J. J. Abrams’ Star-Trek Into Darkness, and the forthcoming After Earth(Shyamalan, 2013), are reminders of how film and TV so often depicts future fashion as skimpy or skin-tight. The uniforms in Abram’s recent Star Trekrevival have progressed from previous versions, but retain the hallmarks of the originals. The men’s uniforms have a mesh outer layer, reminiscent of moisture-wicking sportswear. The female uniforms are more precise replicas of the originals, with miniskirts and knee-high boots. …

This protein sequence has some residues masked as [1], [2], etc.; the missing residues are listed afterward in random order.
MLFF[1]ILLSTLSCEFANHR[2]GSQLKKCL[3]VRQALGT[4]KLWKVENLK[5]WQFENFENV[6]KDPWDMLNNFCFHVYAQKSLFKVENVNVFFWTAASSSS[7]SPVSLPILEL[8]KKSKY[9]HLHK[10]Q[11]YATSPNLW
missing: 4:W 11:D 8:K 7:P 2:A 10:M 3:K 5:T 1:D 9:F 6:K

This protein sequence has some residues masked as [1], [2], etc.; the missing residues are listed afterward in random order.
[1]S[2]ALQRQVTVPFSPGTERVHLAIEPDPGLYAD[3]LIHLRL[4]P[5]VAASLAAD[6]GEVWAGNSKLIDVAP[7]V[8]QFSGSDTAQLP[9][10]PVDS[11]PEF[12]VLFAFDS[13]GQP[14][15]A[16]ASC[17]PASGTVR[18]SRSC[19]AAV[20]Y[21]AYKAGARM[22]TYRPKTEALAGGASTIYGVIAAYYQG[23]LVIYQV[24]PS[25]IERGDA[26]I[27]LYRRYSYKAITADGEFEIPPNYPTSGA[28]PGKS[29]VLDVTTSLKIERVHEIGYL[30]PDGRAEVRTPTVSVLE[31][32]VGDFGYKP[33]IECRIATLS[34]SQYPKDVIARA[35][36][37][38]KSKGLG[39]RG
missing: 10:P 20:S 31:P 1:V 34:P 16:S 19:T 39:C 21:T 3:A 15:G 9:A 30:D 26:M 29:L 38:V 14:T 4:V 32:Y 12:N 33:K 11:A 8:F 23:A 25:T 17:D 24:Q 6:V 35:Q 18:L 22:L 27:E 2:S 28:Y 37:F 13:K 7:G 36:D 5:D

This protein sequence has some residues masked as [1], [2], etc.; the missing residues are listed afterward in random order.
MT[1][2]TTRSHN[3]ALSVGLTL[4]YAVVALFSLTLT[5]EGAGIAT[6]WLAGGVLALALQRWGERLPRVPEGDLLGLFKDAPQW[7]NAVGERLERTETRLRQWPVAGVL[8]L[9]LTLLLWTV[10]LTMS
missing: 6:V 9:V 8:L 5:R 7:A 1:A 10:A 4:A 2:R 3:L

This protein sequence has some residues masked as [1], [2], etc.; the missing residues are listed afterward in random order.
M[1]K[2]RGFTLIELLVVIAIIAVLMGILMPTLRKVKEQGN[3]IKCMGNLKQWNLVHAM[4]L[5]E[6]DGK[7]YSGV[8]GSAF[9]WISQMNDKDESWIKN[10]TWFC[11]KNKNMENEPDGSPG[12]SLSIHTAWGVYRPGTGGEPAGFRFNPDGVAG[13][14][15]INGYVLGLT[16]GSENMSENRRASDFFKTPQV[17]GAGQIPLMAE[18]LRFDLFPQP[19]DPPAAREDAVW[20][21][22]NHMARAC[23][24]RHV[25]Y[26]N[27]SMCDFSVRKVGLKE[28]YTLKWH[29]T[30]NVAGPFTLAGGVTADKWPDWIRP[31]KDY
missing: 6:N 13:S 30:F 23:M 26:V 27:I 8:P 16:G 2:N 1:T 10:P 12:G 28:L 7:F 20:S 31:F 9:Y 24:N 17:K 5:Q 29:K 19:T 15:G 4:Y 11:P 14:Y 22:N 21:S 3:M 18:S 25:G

Science is also transforming the way we create clothes. Clothes have historically been produced by sewing flat shapes of fabric together, thereby transforming multiple flat shapes into a single three-dimensional shape. New technologies are beginning to make sewing obsolete. Issey Miyake has established a research institute in Toyko with the aim of exploring new possibilities in fabric and garment creation. This research has yielded new bonding methods that may change our approach to garment manufacture. As in A-POC (a complete outfit that is manufactured at once, from a tube of fabric), the acts of weaving fabric and sewing pieces together are no longer separate processes. The weaving of the fabric and the bonding of the layers can be a single automatic process. There is no sewing, and therefore no seams.